Jon Krakauer began researching this book after learning that a friend of his had been sexually assaulted twice in her life, both times by “non-strangers”. Krakauer, like many people, had always pictured rapists as men with masks hiding in the bushes, pouncing on random women. In his research, he learned how incredibly often that women are raped by people they know — either closely or as acquaintances — and how seldom those rapists are brought to justice. He chose to focus his attention on a series of rapes that occurred in the college town of Missoula, Montana.
“Using data gathered in 2011, the CDC study estimated that across all age groups, 19.3 percent of American women “have been raped in their lifetimes” and that 1.6 percent of American women—nearly two and a half million individuals—“reported that they were raped in the 12 months preceding the survey.”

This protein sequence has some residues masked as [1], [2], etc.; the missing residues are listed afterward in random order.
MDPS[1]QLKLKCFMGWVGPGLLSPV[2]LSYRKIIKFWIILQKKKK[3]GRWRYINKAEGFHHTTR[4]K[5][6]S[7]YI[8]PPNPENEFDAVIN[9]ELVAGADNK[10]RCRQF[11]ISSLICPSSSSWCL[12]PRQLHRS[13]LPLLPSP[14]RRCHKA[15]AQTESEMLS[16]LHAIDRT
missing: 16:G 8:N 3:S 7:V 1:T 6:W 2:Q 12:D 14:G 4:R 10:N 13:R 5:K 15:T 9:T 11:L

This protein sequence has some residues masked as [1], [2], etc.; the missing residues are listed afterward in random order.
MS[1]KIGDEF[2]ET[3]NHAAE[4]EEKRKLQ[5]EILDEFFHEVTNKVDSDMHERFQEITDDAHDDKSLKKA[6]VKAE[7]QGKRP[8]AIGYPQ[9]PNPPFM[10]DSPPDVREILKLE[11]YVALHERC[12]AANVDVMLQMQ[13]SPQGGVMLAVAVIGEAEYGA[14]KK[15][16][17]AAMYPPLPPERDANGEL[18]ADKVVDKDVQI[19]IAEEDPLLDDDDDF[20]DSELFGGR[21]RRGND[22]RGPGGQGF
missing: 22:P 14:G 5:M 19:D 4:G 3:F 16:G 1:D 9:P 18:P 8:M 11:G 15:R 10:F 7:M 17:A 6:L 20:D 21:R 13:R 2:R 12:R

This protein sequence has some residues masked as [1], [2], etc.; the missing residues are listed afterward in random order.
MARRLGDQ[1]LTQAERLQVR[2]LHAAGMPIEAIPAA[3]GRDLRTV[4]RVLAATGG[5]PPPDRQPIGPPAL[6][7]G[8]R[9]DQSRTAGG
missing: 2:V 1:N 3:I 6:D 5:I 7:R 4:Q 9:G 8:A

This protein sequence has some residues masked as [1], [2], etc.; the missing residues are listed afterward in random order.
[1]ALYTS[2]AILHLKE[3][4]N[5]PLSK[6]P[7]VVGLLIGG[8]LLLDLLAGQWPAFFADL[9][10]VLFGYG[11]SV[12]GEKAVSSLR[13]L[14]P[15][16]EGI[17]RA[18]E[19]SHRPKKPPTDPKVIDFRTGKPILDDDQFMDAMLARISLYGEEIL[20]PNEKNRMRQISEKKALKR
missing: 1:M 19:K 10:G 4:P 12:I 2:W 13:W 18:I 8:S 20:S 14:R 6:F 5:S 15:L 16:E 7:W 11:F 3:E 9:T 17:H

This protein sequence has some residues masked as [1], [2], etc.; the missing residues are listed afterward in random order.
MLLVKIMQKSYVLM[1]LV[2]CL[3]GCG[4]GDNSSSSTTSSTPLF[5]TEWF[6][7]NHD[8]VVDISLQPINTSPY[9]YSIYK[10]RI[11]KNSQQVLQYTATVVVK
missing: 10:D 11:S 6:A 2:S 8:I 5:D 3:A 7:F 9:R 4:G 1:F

This was a difficult book to read — I had to keep giving myself breaks from it — and I can only imagine how hard it would be for someone who could be triggered by the kind of things that occur here. Krakauer does a fantastic job of explaining the main events of the two years he focused on — 2010 to 2012 — and it’s obvious that he did his research not only into the rape cases prosecuted (or not) in Missoula, but instances of sexual assault nationwide. I felt very frustrated at the actions of some of the people in the book, particularly the prosecutor who chooses not to prosecute, then quits the DA’s office to defend one of the accused players. Made my blood boil. And by the end of the book, I felt very connected with the victims in each crime — which made the outcomes of each trial even more powerful.